"How do senior runners prevent achilles injuries?"
Bob K. | Montgomery, IL | June 6, 2016 |
Running | 1 Answers
First I'll assume you have the right shoes, they are not worn out and you have done a bit of running over the years.
Generally then if you have sensitivity, preventing Achilles injuries involves the following:
Stretch and strengthen calf muscles. Stretch your calf to the point at which you feel a noticeable pull but not pain. Don't bounce during a stretch. Calf-strengthening exercises can also help the muscle and tendon absorb more force and prevent injury.
Vary your exercises. Alternate high-impact sports, such as running, with low-impact sports, such as walking, biking or swimming. Avoid activities that place excessive stress on your Achilles tendons, such as hill running and jumping activities.
Choose running surfaces carefully. Avoid or limit running on hard or slippery surfaces. Dress properly for cold-weather training and wear well-fitting athletic shoes with proper cushioning in the heels.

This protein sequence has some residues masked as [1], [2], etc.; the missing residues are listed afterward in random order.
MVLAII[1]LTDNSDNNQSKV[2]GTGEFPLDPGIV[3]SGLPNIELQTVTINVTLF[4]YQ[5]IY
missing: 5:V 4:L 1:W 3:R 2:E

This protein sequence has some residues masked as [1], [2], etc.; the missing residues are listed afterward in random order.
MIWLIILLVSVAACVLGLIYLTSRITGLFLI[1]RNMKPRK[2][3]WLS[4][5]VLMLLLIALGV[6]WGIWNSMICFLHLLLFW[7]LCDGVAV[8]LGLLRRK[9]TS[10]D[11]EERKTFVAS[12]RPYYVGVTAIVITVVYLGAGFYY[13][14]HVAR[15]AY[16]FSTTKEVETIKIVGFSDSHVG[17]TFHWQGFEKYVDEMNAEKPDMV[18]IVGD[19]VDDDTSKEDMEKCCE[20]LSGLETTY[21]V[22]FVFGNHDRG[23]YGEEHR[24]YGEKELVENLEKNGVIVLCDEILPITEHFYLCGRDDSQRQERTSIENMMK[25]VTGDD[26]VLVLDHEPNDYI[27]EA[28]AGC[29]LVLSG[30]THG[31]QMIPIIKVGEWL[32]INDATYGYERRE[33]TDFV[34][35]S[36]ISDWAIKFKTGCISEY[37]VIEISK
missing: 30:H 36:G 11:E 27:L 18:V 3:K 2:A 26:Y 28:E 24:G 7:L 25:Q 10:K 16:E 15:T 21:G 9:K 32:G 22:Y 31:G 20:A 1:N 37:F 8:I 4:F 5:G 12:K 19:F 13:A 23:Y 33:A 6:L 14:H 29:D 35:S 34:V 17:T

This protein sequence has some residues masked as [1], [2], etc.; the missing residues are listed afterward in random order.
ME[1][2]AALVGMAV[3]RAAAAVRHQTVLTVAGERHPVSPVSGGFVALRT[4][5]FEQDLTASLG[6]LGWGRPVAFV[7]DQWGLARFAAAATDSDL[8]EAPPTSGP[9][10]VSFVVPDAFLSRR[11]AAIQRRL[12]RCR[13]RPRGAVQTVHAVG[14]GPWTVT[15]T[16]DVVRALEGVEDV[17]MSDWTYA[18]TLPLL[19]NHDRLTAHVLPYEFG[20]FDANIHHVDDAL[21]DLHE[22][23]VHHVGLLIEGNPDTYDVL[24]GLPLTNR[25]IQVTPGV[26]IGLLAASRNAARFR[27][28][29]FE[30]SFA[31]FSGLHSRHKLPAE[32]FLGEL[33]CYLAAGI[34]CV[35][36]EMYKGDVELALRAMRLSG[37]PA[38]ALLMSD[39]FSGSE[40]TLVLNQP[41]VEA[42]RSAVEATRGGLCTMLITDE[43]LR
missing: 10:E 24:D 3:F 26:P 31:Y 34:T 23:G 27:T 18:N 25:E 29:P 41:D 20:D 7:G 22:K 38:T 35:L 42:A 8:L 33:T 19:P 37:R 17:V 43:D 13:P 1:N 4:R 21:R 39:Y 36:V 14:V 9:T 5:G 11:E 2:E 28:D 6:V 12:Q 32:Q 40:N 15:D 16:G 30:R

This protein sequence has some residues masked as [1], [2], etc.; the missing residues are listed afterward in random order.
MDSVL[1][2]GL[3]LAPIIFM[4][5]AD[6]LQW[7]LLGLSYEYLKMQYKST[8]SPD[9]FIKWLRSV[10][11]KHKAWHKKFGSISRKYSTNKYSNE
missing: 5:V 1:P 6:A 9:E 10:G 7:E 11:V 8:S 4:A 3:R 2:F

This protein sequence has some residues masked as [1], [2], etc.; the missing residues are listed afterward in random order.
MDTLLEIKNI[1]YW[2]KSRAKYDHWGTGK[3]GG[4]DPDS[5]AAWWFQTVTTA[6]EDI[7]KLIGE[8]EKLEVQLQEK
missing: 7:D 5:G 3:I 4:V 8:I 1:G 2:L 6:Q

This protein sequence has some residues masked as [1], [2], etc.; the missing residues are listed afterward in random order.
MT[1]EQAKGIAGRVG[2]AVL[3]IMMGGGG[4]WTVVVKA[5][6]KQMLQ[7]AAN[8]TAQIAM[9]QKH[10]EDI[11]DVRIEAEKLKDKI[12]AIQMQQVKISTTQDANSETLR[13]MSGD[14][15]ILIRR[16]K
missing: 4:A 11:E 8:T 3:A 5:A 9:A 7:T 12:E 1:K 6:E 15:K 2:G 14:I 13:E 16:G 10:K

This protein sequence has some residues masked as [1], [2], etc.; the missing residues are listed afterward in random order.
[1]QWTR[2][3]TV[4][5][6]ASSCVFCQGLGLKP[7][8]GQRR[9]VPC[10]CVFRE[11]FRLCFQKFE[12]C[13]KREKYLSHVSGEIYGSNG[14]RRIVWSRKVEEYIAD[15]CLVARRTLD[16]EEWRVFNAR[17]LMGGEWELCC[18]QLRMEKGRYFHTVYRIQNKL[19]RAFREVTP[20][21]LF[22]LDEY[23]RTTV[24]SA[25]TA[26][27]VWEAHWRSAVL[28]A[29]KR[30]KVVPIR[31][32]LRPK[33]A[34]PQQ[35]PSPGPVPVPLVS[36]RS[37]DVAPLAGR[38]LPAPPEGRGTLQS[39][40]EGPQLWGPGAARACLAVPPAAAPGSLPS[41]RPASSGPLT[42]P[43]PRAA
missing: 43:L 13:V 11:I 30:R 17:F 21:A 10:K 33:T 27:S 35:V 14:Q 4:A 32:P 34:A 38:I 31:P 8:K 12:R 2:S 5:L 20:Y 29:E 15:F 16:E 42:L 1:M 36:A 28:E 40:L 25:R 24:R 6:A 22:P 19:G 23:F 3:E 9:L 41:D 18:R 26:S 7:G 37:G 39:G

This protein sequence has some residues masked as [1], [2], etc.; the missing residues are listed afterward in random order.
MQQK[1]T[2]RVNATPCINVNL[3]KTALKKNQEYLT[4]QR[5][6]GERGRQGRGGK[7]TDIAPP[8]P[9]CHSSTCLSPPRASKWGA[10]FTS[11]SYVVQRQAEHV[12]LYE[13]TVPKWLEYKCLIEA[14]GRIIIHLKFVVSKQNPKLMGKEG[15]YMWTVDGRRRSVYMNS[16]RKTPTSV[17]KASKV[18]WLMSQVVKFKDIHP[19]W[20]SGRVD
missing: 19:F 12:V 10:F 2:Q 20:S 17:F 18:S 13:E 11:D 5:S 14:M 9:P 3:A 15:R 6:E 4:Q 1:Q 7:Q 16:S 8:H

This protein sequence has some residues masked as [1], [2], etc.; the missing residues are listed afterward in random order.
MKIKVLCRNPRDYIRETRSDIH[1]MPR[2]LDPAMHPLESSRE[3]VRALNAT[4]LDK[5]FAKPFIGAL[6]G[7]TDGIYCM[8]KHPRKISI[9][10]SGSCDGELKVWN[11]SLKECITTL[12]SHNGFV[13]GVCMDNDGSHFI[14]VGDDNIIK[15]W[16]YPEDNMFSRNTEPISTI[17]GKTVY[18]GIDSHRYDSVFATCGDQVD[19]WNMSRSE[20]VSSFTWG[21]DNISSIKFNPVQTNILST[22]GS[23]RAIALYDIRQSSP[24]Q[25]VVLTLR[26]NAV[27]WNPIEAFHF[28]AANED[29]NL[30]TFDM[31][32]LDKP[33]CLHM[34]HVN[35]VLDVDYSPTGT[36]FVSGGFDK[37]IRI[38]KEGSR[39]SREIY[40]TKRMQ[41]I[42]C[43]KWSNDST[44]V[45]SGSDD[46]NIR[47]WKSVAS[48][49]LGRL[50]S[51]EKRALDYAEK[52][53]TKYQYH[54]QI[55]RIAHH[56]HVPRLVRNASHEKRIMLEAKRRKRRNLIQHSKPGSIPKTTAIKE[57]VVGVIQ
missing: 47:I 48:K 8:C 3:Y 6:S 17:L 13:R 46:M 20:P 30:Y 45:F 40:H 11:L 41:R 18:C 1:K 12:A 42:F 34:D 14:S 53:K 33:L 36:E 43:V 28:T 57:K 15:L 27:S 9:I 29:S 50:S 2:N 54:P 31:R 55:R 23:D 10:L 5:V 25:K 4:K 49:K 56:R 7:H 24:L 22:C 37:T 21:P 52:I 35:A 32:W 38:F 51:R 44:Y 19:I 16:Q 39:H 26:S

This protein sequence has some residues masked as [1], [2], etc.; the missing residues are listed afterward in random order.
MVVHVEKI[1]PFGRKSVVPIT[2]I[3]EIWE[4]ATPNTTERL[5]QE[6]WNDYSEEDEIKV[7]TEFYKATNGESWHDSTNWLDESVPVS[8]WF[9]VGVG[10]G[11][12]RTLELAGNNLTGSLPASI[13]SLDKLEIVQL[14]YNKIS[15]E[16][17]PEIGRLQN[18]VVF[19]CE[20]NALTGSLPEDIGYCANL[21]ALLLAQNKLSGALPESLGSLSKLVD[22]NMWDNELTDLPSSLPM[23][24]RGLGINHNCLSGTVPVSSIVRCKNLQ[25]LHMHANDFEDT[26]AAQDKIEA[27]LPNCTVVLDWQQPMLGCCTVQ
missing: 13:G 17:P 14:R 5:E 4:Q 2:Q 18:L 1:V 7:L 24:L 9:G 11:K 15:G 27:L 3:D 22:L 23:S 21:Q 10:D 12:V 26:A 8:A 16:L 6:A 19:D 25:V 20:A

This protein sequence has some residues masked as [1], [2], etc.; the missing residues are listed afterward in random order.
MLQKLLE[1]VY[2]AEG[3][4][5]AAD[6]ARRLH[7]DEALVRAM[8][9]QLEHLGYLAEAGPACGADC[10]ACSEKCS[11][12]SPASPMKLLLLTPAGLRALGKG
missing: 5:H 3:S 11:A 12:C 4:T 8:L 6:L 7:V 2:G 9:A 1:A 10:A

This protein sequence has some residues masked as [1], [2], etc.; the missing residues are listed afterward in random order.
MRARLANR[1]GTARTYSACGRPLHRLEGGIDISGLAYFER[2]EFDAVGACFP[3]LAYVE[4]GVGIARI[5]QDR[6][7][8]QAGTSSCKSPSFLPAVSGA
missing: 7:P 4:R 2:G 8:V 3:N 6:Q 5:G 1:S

Increase training intensity slowly. Achilles tendon injuries commonly occur after abruptly increasing training intensity. Increase the distance, duration and frequency of your training by no more than 10 percent each week.
But you specifically mention being a senior, which may mean you are having more difficulty than you might have had "before". As we age our tendons and ligaments do become less elastic and of course have little to no blood flow. You may have days where you seem particularly tight as well. This means that you need to be more in tune with your body and pay attention to any particular tightness. Don't push on those days. It also generally means you are going to need more rest after your hard days, since we don't recover as fast as we used to either. Sometimes tendons and ligaments can respond quite well to heat and ultrasound therapy, both before and after running... and I can't overemphasize proper warm up. And if you are having issues that are "new" it's also good to review what changed. For example, you may be a "neutral" runner who just bought a "stability" shoe....which could cause a slight gait or form change that irritates your tendon. And saying that, it never hurts to review and work on proper form, which will break down over time and with fatigue if not practiced.